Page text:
"A most enjoyable and intelligent book.
Brian Landers constructs a tightly argued
analysis, and never loses a beguiling narrative
Tim Waterstone (founder of Waterstone's
"Brian Landers has written a piercing
account of American history from its colonial
beginnings to its present role as an unacknowledged
empire that bestrides the world.
Concerned as he is to expose the myths that
nations create about themselves, he bases
his analysis upon a revealing comparison
of American and Russian expansion through
the centuries. This technique forces the
observer to recognise similarities, identity
differences and question why both similarities
and differences exist. In a sense,
then, the reader gets two books for the price
of one, Russian history as well as American.
The parallels are striking. In
the very same decade, the 1860s, Russia emancipated
its serfs and the US freed its slaves.
The ideology of corporate capitalism emerged
at the same time as Marxism.
Both nations marched towards the Pacific
from their ancestral lands, from the Thirteen
Colonies in the one case and from Muscovy
in the other. Both reached the
ocean by conquest of nomadic tribes - or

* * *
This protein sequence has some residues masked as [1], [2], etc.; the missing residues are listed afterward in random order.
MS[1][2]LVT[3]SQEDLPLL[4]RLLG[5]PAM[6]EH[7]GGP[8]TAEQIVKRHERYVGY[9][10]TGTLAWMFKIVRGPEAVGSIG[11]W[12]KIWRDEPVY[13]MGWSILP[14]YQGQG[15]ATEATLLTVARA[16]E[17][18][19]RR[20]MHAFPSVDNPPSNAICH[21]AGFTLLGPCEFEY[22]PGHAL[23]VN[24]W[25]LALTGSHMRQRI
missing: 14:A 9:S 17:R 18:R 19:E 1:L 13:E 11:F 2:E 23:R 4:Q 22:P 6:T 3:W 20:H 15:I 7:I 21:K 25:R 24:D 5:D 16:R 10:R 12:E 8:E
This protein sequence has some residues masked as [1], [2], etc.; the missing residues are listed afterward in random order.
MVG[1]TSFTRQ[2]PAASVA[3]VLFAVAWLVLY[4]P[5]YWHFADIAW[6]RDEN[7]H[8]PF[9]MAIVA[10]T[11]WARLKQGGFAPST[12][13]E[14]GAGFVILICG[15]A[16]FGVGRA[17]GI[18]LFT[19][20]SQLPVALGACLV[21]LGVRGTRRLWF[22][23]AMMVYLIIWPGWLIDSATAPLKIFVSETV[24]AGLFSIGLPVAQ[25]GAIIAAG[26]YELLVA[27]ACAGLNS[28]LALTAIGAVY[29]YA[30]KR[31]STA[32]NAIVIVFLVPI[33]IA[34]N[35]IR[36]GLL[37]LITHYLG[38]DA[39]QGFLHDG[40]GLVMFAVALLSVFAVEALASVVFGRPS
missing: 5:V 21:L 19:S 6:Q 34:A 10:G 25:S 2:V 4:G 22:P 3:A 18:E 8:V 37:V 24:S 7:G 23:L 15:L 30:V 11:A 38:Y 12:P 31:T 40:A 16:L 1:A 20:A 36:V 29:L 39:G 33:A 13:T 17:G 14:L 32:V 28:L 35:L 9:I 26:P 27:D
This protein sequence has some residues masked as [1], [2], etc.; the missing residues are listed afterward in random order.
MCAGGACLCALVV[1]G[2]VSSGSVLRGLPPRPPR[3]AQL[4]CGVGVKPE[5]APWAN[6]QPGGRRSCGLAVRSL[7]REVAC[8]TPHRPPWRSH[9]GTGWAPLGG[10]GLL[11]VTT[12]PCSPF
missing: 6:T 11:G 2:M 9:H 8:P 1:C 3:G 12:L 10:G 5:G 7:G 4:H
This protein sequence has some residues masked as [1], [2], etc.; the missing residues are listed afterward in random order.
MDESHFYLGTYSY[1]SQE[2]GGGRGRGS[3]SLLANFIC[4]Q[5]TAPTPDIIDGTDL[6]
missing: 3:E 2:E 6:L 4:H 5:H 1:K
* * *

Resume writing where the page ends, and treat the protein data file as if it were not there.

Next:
as Americans like to say, by ‘settlement’
or ‘colonisation’ or, occasionally,
And finally, to take a question, was there
really any difference between the Monroe
Doctrine that America used to justify its
interventions in Latin America and in the
Caribbean and the concept of ‘Pan-Slavism”
that Russia prayed in aid when exercising
its designs on the Balkans?
This approach leads to a major theme of Mr
Landers’ work, that the US is and always
has been an imperialist power. Americans
act like imperialists, he writes, but don’t
talk like imperialists. It isn’t
even an established ‘fact’ that
there is or ever has been an American Empire.
What is a fact, however, is that since the
US marines invaded Libya in 1805, American
troops on average have intervened somewhere
abroad more than once a year.
Mr Landers is not a conventional historian.
His skills are derived from a business career
as well as from the academy.
This unusual combination produces rare insight.
He also has a way with aphorisms.
‘Russia is an inferiority complex trying
to find itself. America is a
superiority complex trying to sell itself.’
That is what ‘Empires Apart’
seeks to demonstrate."
Andreas Whittam Smith (founder of The Independent)
"I hugely enjoyed Empires Apart.
It's a phenomenal piece of research apart
from the many insights, which I wish were
more widely understood."
Lord Newby, Liberal Democrat Treasury spokesman
in the House of Lords
“The tales of torture, reckless bombing
and murder of unarmed civilians in Iraq contained
in the latest WikiLeaks documents led not
to soul-searching in America, but to complaints
about the comfort they may give to present
and future enemies. Americans have never
been good at self-criticism, a point illustrated
by US censorship of a fascinating book I
am currently reading, Empires Apart. The
author, Brian Landers - hardly a loony lefty,
but a former senior Home Office civil servant
who has also worked for several multinationals,
including Penguin Books - argues that America's